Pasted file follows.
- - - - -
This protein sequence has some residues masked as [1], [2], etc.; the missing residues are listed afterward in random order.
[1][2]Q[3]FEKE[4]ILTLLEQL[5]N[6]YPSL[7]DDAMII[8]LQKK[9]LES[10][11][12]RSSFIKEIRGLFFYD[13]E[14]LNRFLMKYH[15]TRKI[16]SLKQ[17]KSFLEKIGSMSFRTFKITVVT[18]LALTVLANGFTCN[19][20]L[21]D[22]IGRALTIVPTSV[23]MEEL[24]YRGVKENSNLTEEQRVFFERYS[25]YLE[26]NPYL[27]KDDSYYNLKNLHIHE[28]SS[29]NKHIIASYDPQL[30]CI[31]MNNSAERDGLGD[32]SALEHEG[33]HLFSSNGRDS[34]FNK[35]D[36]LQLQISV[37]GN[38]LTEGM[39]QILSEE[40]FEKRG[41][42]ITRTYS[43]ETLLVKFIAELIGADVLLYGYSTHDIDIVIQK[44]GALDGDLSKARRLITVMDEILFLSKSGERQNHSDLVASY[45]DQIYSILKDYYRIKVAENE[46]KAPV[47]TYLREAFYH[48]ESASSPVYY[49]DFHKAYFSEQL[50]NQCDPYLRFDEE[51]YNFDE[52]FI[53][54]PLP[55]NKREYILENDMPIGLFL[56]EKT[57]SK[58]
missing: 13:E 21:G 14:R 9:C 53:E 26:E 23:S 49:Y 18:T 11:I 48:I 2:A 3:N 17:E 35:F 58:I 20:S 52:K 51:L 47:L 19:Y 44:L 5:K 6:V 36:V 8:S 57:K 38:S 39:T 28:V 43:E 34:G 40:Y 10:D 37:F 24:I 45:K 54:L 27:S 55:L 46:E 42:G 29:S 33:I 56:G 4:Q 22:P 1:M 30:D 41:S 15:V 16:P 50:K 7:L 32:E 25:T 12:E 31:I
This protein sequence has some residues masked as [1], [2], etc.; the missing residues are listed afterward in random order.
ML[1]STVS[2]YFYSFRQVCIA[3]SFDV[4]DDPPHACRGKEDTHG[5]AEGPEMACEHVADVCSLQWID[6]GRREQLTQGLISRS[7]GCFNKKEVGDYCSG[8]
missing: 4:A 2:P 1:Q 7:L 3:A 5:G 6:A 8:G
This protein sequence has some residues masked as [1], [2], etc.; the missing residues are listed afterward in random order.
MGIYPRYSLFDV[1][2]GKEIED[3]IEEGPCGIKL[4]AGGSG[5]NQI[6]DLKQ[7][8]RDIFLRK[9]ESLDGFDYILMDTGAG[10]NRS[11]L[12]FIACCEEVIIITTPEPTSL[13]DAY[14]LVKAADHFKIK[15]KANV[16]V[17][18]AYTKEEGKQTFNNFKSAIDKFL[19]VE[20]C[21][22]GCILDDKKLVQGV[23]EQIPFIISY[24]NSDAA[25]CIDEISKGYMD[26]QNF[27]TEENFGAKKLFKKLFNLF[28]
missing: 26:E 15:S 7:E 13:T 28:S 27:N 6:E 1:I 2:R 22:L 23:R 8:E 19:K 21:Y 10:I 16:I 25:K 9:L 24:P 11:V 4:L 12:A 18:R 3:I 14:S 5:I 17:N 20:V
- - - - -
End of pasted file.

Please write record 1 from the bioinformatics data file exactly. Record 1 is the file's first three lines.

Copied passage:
This protein sequence has some residues masked as [1], [2], etc.; the missing residues are listed afterward in random order.
[1][2]Q[3]FEKE[4]ILTLLEQL[5]N[6]YPSL[7]DDAMII[8]LQKK[9]LES[10][11][12]RSSFIKEIRGLFFYD[13]E[14]LNRFLMKYH[15]TRKI[16]SLKQ[17]KSFLEKIGSMSFRTFKITVVT[18]LALTVLANGFTCN[19][20]L[21]D[22]IGRALTIVPTSV[23]MEEL[24]YRGVKENSNLTEEQRVFFERYS[25]YLE[26]NPYL[27]KDDSYYNLKNLHIHE[28]SS[29]NKHIIASYDPQL[30]CI[31]MNNSAERDGLGD[32]SALEHEG[33]HLFSSNGRDS[34]FNK[35]D[36]LQLQISV[37]GN[38]LTEGM[39]QILSEE[40]FEKRG[41][42]ITRTYS[43]ETLLVKFIAELIGADVLLYGYSTHDIDIVIQK[44]GALDGDLSKARRLITVMDEILFLSKSGERQNHSDLVASY[45]DQIYSILKDYYRIKVAENE[46]KAPV[47]TYLREAFYH[48]ESASSPVYY[49]DFHKAYFSEQL[50]NQCDPYLRFDEE[51]YNFDE[52]FI[53][54]PLP[55]NKREYILENDMPIGLFL[56]EKT[57]SK[58]
missing: 13:E 21:G 14:R 9:C 53:E 26:E 23:S 49:Y 18:T 11:I 48:I 2:A 3:N 17:E 35:F 58:I 20:S 52:K 51:L 47:L 19:Y 44:L 5:K 6:V 36:V 8:S 57:K 38:S 39:T 28:V 43:E 34:G 40:Y 10:D 37:F 24:I 45:K 54:L 27:S 55:L 46:E 42:G 29:S 33:I 56:G 4:Q 22:P 1:M 30:D 41:S 15:V 16:P 50:K 7:L 32:E 25:T 12:E 31:I